Anti-müllerian hormone in the pathophysiology and diagnosis of polycystic ovarian syndrome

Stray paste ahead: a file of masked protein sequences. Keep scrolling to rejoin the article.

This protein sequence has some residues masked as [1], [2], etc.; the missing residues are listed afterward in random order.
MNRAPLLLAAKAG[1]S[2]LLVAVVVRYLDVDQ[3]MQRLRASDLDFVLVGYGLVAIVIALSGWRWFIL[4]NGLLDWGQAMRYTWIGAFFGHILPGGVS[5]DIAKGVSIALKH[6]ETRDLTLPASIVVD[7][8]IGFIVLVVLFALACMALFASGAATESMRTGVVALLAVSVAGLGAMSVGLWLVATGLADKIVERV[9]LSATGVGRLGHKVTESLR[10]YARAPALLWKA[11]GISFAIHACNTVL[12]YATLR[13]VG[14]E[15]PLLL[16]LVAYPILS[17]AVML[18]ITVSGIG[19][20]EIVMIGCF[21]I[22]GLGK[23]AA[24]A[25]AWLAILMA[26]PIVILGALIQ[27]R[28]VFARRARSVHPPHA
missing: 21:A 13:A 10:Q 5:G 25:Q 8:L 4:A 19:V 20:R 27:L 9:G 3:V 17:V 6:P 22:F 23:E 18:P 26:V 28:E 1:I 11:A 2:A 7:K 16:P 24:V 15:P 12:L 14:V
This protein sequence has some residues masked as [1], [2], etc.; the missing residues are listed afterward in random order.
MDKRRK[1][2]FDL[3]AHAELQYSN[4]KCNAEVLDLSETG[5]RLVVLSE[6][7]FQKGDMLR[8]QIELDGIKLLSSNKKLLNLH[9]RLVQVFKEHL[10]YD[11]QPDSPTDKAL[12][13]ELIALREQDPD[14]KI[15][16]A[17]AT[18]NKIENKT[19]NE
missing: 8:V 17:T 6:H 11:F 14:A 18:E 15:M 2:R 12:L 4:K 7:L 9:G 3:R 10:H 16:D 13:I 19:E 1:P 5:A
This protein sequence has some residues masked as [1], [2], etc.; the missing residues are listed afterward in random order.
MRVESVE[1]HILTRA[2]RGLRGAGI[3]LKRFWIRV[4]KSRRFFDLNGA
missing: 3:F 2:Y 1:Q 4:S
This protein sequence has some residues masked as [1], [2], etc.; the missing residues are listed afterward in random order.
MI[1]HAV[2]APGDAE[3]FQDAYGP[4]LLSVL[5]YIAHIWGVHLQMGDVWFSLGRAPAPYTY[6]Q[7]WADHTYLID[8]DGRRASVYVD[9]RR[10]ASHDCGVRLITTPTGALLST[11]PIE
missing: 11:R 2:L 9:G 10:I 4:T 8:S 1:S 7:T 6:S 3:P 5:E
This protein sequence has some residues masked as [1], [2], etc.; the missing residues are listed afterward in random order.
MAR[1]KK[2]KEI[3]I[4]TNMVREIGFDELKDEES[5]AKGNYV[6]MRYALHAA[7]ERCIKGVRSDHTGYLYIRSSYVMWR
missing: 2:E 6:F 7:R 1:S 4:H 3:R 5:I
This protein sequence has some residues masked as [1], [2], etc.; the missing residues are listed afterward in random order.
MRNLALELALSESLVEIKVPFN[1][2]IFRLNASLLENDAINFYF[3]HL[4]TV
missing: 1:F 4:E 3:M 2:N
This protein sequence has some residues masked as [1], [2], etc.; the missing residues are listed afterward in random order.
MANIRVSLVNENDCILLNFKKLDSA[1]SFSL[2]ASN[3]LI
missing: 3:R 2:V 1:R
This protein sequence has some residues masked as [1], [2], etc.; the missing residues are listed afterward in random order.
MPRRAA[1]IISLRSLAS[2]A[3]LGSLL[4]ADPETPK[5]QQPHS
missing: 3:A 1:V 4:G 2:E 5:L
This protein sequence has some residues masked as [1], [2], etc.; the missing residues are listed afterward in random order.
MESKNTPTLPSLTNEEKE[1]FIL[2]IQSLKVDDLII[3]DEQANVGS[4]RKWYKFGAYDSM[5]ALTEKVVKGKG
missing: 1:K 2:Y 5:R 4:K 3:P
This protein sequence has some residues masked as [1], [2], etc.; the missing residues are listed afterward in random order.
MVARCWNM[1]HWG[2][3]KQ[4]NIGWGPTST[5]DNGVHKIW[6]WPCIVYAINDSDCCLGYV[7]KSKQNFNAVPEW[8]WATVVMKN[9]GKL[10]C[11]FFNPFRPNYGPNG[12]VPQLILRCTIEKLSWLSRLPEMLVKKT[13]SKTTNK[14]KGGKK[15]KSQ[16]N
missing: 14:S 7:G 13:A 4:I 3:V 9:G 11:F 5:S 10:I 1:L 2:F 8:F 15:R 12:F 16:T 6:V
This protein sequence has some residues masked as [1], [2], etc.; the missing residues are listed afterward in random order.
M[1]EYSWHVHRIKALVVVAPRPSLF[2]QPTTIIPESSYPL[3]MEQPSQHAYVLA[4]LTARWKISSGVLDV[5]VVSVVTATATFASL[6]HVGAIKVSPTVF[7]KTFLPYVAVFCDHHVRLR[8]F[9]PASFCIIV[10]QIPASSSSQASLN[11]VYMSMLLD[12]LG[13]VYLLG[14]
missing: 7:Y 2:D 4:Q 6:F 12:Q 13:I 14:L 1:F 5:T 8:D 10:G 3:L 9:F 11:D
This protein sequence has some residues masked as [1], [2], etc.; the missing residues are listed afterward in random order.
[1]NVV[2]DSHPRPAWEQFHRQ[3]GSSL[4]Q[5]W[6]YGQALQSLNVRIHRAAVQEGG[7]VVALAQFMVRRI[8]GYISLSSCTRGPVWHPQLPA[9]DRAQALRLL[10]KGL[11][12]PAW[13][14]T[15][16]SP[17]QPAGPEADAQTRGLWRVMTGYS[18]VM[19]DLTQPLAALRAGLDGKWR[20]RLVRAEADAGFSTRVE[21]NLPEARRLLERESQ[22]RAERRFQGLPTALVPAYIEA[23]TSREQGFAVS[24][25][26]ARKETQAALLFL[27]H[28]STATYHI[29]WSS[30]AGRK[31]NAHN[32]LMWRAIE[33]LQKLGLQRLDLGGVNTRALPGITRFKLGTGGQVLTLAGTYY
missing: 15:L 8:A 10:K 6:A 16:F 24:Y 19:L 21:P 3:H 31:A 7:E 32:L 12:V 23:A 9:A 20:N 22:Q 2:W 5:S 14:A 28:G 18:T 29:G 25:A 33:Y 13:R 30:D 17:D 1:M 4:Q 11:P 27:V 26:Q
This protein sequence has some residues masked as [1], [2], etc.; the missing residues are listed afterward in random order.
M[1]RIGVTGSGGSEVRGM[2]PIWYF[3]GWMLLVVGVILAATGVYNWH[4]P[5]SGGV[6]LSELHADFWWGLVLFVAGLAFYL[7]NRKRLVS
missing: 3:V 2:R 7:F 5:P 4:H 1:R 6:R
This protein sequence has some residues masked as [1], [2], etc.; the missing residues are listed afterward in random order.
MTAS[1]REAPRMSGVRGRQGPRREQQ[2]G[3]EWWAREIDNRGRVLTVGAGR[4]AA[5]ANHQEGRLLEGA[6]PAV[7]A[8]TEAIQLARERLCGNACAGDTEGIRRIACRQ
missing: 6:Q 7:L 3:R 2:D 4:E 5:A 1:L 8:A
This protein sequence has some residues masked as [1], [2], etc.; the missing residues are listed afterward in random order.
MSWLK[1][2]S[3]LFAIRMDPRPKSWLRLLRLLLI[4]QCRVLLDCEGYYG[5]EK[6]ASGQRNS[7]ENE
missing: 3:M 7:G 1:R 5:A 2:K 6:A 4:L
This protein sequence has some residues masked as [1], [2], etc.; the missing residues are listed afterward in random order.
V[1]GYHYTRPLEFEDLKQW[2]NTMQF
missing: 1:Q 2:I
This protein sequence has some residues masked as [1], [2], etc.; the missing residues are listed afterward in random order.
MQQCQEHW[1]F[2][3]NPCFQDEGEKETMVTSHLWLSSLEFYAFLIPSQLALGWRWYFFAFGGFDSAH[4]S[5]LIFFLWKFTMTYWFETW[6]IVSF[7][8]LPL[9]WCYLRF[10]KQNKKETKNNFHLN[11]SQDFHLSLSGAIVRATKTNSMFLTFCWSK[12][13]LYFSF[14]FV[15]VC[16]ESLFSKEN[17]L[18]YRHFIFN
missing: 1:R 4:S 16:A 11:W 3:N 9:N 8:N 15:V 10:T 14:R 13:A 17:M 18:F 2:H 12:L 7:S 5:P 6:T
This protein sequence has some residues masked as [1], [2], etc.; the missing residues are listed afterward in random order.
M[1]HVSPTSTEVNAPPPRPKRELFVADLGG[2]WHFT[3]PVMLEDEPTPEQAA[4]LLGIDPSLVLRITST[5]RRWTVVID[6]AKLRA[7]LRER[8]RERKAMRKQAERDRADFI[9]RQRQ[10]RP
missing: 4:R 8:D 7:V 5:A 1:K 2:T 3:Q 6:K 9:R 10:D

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Purpose of reviewPolycystic ovarian syndrome (PCOS) is the most common cause of chronic anovulation and hyperandrogenism in young women and represents a true public health concern and an economic burden.Recent findingsThe pathophysiology of PCOS is still not fully understood, but progresses have been made and the relationships between anti mullerian hormone (AMH), follicle stimulating hormone, luteinizing hormone, E2 and androgens have been explored. The follicle excess plays a central role in the syndrome and AMH is definitively a major component of this phenomena.SummaryThe aim of this chapter is to present the recent work studying the role of AMH in the pathophysiology of PCOS and to discuss the improvement that serum AMH assay brings in the diagnosis of PCOS.

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